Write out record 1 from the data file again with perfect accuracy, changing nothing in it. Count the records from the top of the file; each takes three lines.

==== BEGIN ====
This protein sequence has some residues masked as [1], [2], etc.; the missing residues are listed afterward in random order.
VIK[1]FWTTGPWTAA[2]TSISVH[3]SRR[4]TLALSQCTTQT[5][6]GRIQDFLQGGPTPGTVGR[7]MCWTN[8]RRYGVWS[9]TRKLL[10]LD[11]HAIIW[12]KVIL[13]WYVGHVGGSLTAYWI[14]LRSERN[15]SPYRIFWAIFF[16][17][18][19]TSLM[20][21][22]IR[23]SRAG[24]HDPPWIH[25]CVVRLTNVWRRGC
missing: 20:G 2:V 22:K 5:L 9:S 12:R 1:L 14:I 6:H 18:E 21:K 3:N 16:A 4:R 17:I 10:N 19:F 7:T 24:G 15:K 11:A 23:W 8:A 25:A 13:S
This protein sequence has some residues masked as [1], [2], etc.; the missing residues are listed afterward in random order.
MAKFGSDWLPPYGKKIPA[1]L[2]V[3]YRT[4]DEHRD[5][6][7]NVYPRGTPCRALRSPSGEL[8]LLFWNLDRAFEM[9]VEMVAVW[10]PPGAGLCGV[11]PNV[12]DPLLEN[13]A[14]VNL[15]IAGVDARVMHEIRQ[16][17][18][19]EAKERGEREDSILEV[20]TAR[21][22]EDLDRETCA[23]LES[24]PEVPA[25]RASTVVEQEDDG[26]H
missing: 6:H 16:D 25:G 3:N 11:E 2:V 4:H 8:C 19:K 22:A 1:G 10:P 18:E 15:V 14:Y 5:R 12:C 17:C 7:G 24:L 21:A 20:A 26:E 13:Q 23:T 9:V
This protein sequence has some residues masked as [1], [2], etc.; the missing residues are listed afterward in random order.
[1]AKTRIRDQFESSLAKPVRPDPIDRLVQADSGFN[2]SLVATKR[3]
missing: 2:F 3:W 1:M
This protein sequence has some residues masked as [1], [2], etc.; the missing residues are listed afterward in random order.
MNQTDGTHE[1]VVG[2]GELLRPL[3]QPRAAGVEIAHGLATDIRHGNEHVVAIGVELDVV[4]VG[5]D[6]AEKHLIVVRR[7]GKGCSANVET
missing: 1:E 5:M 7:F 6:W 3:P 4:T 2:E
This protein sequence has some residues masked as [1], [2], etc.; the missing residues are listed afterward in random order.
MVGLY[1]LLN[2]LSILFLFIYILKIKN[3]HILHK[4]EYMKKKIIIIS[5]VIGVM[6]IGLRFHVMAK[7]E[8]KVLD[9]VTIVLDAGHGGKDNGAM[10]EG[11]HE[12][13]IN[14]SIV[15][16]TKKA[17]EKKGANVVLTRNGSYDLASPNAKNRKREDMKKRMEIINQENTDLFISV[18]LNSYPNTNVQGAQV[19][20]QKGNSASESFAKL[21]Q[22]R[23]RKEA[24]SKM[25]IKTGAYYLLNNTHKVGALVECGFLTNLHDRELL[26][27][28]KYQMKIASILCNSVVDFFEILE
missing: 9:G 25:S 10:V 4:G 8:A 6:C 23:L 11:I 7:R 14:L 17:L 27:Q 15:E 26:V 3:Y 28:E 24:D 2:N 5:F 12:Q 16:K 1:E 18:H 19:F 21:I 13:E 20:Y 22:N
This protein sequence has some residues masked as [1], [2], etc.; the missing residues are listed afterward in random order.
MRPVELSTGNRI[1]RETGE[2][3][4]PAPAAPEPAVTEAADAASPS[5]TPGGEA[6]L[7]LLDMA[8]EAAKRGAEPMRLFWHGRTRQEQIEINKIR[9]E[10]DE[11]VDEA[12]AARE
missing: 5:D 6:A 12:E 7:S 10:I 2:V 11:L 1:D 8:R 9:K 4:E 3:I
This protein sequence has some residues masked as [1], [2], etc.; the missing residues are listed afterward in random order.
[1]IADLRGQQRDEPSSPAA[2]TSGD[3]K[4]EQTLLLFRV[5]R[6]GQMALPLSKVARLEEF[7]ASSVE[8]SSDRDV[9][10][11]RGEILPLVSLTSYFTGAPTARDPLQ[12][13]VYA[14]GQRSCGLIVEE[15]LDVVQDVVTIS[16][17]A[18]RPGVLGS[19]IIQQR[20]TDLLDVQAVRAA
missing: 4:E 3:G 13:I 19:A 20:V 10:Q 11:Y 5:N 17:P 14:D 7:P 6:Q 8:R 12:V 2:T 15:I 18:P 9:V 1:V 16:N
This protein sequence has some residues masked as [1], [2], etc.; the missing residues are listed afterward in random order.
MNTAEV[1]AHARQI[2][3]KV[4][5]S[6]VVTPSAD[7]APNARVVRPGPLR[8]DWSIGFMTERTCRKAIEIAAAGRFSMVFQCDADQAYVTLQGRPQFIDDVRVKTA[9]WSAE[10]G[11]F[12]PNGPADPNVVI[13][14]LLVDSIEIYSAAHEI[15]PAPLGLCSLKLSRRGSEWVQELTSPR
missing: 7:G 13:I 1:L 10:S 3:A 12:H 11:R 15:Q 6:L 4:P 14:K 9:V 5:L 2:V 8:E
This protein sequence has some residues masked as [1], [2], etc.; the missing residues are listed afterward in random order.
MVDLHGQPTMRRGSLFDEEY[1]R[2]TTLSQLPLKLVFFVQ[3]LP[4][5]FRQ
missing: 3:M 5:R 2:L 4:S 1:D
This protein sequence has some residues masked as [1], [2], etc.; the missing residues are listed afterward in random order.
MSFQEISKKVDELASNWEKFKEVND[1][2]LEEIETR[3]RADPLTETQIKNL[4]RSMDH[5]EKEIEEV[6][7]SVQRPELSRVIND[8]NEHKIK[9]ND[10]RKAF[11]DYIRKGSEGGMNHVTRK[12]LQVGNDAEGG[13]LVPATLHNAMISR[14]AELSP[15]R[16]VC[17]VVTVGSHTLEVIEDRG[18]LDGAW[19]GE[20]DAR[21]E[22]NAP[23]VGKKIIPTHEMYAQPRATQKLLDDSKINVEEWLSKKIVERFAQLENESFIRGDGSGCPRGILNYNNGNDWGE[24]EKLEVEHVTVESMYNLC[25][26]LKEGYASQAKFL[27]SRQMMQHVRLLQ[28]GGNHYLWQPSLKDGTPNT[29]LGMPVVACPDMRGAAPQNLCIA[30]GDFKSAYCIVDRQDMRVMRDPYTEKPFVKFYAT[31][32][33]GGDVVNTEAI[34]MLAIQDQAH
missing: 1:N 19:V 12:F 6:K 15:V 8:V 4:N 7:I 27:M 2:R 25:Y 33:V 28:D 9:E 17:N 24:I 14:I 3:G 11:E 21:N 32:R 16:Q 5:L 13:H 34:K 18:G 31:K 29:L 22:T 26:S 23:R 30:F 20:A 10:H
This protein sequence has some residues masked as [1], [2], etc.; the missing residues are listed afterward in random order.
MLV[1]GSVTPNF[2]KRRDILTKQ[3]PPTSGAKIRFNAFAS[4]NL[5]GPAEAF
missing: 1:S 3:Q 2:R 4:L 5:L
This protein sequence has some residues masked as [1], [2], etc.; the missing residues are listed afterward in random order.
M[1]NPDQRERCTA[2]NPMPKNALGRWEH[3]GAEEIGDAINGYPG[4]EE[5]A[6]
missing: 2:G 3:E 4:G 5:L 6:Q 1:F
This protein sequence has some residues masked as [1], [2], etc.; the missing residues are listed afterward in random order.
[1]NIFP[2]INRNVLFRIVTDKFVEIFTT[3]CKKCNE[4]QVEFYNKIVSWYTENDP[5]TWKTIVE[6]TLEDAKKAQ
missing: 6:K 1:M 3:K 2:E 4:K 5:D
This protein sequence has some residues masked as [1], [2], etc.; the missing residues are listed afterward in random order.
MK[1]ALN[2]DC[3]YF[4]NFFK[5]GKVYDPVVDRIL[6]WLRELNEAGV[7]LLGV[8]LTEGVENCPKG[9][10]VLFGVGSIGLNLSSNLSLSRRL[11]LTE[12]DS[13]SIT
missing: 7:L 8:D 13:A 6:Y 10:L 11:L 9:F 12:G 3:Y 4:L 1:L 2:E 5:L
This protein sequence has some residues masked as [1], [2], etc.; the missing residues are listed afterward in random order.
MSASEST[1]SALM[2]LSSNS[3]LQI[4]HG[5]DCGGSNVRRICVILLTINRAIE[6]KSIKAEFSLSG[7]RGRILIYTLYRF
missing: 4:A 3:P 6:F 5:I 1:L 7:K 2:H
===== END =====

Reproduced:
This protein sequence has some residues masked as [1], [2], etc.; the missing residues are listed afterward in random order.
VIK[1]FWTTGPWTAA[2]TSISVH[3]SRR[4]TLALSQCTTQT[5][6]GRIQDFLQGGPTPGTVGR[7]MCWTN[8]RRYGVWS[9]TRKLL[10]LD[11]HAIIW[12]KVIL[13]WYVGHVGGSLTAYWI[14]LRSERN[15]SPYRIFWAIFF[16][17][18][19]TSLM[20][21][22]IR[23]SRAG[24]HDPPWIH[25]CVVRLTNVWRRGC
missing: 20:G 2:V 22:K 5:L 9:S 12:R 1:L 14:I 6:H 18:E 21:K 3:N 16:A 4:R 17:I 10:N 19:F 7:T 24:G 15:K 11:A 23:W 8:A 25:A 13:S